Microsoft will not store customer data outside the customer-specified geography except for the following regional services:
•Cloud Services, which backup web and worker role software deployment packages to the United States regardless of the deployment geography.
•Azure RemoteApp, which may store end usernames and device IP addresses globally, depending on where the end user accesses the service.
How is data protected?
You control who has access to your customer data. Strong authentication, including the use of multi-factor authentication, helps limit access to authorized personnel only. Microsoft and third parties perform sample audits to attest that access is only for appropriate business purposes. You can also encrypt your data to ensure that no unauthorized access occurs.
Microsoft customer support and operations personnel may access customer data remotely to provide customer support, troubleshoot the service, or comply with legal requirements. They adhere to stringent privacy practices to safeguard customer data. Also, they impose strict requirements around legal demands for customer data.
How is security and auditing handled?
•It is ultimately your obligation to comply with your regulatory requirements. Microsoft will provide you with information to help you do so.
•Microsoft does commit to compliance with data protection and privacy laws generally applicable to IT service providers.
•If you are subject to industry or jurisdictional requirements and you will need to make your own assessment of your ability to comply.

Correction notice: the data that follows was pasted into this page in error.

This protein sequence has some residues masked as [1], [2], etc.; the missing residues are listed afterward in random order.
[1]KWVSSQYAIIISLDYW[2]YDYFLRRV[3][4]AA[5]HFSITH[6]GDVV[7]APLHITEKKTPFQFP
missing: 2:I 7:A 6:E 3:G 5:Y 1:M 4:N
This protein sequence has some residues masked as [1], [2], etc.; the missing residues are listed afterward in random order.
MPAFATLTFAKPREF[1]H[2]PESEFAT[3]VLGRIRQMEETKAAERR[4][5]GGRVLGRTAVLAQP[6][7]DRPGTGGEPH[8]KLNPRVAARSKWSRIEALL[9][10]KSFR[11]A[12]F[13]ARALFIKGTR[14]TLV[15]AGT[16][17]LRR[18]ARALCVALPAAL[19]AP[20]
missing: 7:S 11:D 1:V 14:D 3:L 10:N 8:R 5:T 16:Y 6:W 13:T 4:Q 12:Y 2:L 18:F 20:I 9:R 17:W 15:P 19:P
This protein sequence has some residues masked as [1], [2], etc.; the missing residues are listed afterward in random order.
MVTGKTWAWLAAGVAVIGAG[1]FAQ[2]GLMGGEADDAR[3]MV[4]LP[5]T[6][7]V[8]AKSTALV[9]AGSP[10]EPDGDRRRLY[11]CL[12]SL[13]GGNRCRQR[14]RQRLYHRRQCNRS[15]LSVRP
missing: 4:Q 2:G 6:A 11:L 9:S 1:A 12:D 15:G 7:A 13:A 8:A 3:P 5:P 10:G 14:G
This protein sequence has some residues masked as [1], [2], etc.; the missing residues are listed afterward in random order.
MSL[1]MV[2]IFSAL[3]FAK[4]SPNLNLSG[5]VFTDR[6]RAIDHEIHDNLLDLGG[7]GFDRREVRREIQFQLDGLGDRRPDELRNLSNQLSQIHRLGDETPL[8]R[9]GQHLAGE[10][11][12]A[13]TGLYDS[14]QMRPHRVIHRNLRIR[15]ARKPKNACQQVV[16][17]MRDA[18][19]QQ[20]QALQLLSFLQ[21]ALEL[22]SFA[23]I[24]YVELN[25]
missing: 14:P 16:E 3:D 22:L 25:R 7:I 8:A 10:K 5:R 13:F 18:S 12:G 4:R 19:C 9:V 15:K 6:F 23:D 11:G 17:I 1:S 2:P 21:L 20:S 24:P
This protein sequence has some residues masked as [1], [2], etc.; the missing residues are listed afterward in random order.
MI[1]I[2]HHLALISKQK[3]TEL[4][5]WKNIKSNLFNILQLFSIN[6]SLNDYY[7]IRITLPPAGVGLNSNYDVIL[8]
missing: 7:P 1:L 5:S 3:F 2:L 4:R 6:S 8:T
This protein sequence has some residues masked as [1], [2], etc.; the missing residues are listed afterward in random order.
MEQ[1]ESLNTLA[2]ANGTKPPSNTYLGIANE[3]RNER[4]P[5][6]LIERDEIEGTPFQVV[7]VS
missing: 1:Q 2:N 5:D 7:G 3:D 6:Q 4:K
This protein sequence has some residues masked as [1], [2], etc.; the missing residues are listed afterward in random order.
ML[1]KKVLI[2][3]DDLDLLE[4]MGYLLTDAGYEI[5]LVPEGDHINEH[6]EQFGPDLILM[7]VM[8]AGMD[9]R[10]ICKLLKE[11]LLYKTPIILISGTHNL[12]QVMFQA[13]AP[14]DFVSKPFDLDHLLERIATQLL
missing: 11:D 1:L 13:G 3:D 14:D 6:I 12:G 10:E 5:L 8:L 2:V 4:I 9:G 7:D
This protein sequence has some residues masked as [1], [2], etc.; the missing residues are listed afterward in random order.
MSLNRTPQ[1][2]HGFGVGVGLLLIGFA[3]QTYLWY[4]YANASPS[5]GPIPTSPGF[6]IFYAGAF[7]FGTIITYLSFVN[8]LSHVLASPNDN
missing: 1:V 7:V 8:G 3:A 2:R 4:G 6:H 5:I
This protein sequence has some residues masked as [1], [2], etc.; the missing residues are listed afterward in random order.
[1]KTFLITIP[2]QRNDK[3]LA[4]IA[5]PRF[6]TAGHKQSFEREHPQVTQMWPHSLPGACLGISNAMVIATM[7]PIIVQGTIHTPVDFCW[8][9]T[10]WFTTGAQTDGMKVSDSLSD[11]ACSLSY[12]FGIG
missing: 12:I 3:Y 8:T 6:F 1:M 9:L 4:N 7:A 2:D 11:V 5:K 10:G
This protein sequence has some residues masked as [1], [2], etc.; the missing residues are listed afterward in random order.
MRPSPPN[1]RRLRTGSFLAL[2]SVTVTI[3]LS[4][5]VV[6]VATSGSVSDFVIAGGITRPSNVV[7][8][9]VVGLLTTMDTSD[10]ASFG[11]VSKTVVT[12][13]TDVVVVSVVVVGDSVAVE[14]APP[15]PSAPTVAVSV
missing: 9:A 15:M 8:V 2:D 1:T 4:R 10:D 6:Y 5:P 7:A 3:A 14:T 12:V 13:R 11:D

•Microsoft's will share independent audits and certifications, and as a result, keep you comfortable.
How are subpoenas & legal demands for customer data handled?
•Microsoft believes that customers should control their own data, whether stored on-premises or in a cloud service.
•Microsoft will never disclose Azure customer data to a government except as you direct or where required by law.
•Should a third party contact Microsoft with a demand for Customer Data, they will attempt to redirect the request directly to you.
•If compelled to disclose Customer Data to a third party, you will be promptly notified and provided a copy of the demand, because, we want to determine if you are legally prohibited from doing so
•Microsoft does not provide any government with direct or unfettered access to customer data.
•Microsoft releases only specific data mandated by the relevant legal demand.
•You can encrypt your data, therefore, you will ensure that no unauthorized access occurs
Who do we call for support if something goes wrong?
•Microsoft has support options available within the portals of Windows Azure and Office 365. So, they are available in the form of a support request system where incidents can be opened online
•There are also options to contact Microsoft Support via telephone and under your EA support agreement
•Especially relevant is that Oakwood also has Managed Services offerings available for support
In terms of SLAs, what do we get if the active directory goes down?
Because service is deemed unavailable if the service fails to respond due to circumstances within Microsoft’s control.
Each service has its own SLA. First of all, an SLA talks about the percentage of uptime for a particular service, say 99.9%. Therefore, that equates up to 45 minutes of downtime in a month per service. As a result, it may happen all at once. It may happen at your peak time.